about 20 minutes out in the direct scorching heat (temperatures here during the
demos were in the high 90s) because the bus stop did not have any shelter from
the sun. There was just one bench and no shade anywhere nearby. When the bus at
long last came the driver attempted to deploy the wheelchair lift but the curb
was too high for the lift to make a landing. He said “I cannot deploy the
lift.” I replied that he could drive the bus to the corner which was just a
few feet away and let the ramp down directly onto the street. He looked rather
confused and then refused to do that. Instead, he told me I would have to wait
for the next bus and abruptly left me sitting there eating bus fumes.
was fuming by then. Nothing to do but wait. I commiserated with others who had
since come and were waiting for the bus too in the unrelenting sun. Time passed,
but excruciatingly slow. Fortunately, the next driver was competent with
wheelchair lifts. He immediately went down to the corner and deployed the lift
in the street (as I had requested the first driver to do) and I boarded the bus.
My hopes were dashed though for making it to the demonstration because an extra
45 minutes had been spent trying to get a driver to pick me up. But never mind
cause, hey, I was wiped out by my hour in the direct sun to do much more anyway.
get back to that first day when I was waiting for the others to arrive, I wound
my way through the growing crowd to park my chair near the Metro station – the
most likely spot they would see me. By then about 35-40 LAPD officers had
planted themselves at the corner and across the intersection. I was so close to
them that I could count the bullets in their ammunition belts, the chemical
weapon shotgun shells criss-crossed across their chests, and the buttons on
their shirts. As they stood stiffly holding their pepper spray guns and other
assault weapons in front of them I felt cold. Even in that heat a chill went
down my spine. It wasn’t from fear, it was from disgust; from an in-my-face
reminder that I lived in a police state. The riot cops were amassed in
unprecedented numbers — fully armed — for a peaceful civilian demonstration
for which permits had been obtained. For weeks, the LAPD had put up a struggle
to violate peoples’ constitutional right to protest by insisting on isolating
the demonstators far from the convention at the Staple Center. The ACLU had
prevailed in court on our first amendment rights to protest at the convention
sight and the LAPD did not like the fact that they had lost that battle. As the
sea of blue grew larger, hundreds and hundreds of cops, it seemed like overkill.
Perhaps they were chomping at the bit for revenge. Indeed Carol Sobel of the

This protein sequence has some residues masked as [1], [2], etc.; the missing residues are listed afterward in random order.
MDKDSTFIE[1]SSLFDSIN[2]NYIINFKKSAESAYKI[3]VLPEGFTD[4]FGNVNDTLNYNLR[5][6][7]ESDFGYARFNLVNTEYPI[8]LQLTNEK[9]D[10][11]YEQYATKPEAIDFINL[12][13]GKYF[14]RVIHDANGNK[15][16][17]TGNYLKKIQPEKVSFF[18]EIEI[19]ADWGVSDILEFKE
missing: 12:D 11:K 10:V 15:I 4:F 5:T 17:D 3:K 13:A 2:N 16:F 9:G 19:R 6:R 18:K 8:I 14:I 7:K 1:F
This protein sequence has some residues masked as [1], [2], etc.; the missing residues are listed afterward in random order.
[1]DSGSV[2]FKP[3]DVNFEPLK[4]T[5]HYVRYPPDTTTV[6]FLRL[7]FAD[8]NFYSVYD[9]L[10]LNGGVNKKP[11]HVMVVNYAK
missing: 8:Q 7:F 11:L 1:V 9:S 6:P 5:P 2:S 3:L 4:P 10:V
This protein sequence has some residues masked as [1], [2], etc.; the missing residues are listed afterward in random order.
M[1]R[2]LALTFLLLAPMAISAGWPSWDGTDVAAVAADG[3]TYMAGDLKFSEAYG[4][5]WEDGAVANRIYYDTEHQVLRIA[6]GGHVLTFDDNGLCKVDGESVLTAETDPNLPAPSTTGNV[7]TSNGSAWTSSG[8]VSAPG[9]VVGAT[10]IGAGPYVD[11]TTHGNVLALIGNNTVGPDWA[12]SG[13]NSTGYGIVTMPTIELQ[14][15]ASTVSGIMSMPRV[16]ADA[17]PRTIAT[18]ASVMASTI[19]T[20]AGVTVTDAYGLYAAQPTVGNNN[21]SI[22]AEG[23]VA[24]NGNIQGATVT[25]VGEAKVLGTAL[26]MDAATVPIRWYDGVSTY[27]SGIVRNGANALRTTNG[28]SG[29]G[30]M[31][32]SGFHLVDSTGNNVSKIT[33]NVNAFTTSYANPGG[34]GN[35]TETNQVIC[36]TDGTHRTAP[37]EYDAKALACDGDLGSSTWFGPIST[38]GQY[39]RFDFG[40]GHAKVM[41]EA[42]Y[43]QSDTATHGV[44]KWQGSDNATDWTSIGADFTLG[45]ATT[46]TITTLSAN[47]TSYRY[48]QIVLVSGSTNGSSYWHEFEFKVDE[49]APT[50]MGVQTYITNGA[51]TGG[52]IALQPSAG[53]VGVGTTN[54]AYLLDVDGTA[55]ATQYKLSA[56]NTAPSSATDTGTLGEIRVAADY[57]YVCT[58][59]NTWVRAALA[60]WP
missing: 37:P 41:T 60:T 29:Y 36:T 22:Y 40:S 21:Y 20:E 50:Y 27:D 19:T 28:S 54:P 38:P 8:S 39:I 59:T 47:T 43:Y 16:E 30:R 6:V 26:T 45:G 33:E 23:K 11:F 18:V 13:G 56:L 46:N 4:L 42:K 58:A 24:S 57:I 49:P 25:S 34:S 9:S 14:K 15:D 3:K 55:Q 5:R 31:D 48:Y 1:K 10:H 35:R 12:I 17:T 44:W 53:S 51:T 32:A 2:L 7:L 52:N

ACLU read the attack on the civilian crowd that Monday night after the Rage
Against the Machine concert as retaliation of sorts.
have reported on the unnecessary violence on the part of the police that Monday
night but the LAPD had shown its bravado much earlier (days before the delegates
arrived) by harassing people who were making puppets and banners at the
Convergence Center. Several unannounced visits were made by the police to the
store front. Those at the Convergence Center reported that overhead, police
helicopter flashed lights on the building fifty times a night.
the four days of protests, I repeatedly witnessed a city long block of about 30
cop cars with their sirens turned on full blast barreling through the streets of
downtown LA. When asked what that was all about, one bystander replied
“psychological warfare.” Indeed, there were no real emergencies to warrant
such behavior on the part of the LAPD and the sound was both deafening and nerve
unfurled my banner in front of the officers gathered at the Metro intersection
on chance that they might cut their eyes my direction. It read “ ‘New’ Economy
Shaft$ Disabled.” “Disabled” was not spelled out — I used the universal
symbol, you know, the blue wheelchair. Making the symbol into a cartoon figure,
I gave it an eye and a down-turned mouth. A big word cloud came from the mouth
that said “Ouch!” I painted black skid marks emanating from the wheels.
Maybe too cute, yes, but it stood out and got lots of attention. Photographers
took photos of our group, co-marchers gave us the high fist salute, and many
came over to say “we’re glad you are here with us!”
my friends arrived not too late to make the 4:00 march. As we were wheeling with
the other 7,000 demonstrators towards the Democratic Convention, a Green Party
member confided to me “we feel safe when you are here with us” — meaning
the disability contingency. I quickly broke the news to him that the cops had no
more respect for us than for him. If one has ever been to an ADAPT demo one
would know that the police will jerk a disabled person out of their wheelchair,
rip a respirator from one’s mouth, refuse to honor our need for medications in
jail — hey mistreat us just like they do nondisabled people.
told him, “I feel safer with you.” By “you” I meant with the 7,000 -
15,000 protesters composed of every age, ethnicity, gender, disability and race.
Browns, blacks, Asians and whites were everywhere. There were 200 members from
the Lawyers Guild monitoring the marches. In our mass there were striking
members of the Screen Actors Guild. There were members from the International
Longshore Union, Labor Party, and Oil Chemical Workers Union. The Green Party,
International Socialist Organization and about 200 supporters of the Anarchists
dressed all in Black joined the ranks. Many have made the point that this is the
kind of unity that will make us truly strong but to experience all that energy
in one place at that moment is worth recalling again and again – no matter that
we already know these intellectual truths.
me, that exhilaration was worth all the hell of just getting there.